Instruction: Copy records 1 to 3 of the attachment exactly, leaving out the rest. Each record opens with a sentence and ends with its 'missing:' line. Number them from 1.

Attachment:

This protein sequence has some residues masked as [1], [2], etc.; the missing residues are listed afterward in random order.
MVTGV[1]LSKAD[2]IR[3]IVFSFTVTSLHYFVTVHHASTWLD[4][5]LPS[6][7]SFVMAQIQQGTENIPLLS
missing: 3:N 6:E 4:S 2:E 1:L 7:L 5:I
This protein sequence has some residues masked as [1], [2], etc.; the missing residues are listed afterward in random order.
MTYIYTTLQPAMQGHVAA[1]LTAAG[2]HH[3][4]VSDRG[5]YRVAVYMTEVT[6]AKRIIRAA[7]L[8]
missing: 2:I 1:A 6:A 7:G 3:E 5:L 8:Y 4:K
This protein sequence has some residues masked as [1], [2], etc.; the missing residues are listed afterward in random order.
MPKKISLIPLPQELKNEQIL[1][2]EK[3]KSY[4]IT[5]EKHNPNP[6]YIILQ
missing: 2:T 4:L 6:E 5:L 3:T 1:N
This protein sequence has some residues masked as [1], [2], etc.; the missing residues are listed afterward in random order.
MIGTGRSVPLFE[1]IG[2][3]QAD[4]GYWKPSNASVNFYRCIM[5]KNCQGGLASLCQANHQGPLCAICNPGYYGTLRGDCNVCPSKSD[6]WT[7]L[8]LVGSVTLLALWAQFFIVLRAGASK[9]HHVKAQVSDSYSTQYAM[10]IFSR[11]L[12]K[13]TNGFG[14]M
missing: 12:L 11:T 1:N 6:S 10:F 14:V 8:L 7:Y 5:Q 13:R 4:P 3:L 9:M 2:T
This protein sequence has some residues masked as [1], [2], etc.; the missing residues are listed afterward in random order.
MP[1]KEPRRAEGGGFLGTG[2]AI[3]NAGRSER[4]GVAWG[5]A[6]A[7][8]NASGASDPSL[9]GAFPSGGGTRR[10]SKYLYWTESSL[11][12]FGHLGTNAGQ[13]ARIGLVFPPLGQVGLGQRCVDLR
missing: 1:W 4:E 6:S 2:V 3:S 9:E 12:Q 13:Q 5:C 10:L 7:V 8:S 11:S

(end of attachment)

This protein sequence has some residues masked as [1], [2], etc.; the missing residues are listed afterward in random order.
MVTGV[1]LSKAD[2]IR[3]IVFSFTVTSLHYFVTVHHASTWLD[4][5]LPS[6][7]SFVMAQIQQGTENIPLLS
missing: 3:N 6:E 4:S 2:E 1:L 7:L 5:I
This protein sequence has some residues masked as [1], [2], etc.; the missing residues are listed afterward in random order.
MTYIYTTLQPAMQGHVAA[1]LTAAG[2]HH[3][4]VSDRG[5]YRVAVYMTEVT[6]AKRIIRAA[7]L[8]
missing: 2:I 1:A 6:A 7:G 3:E 5:L 8:Y 4:K
This protein sequence has some residues masked as [1], [2], etc.; the missing residues are listed afterward in random order.
MPKKISLIPLPQELKNEQIL[1][2]EK[3]KSY[4]IT[5]EKHNPNP[6]YIILQ
missing: 2:T 4:L 6:E 5:L 3:T 1:N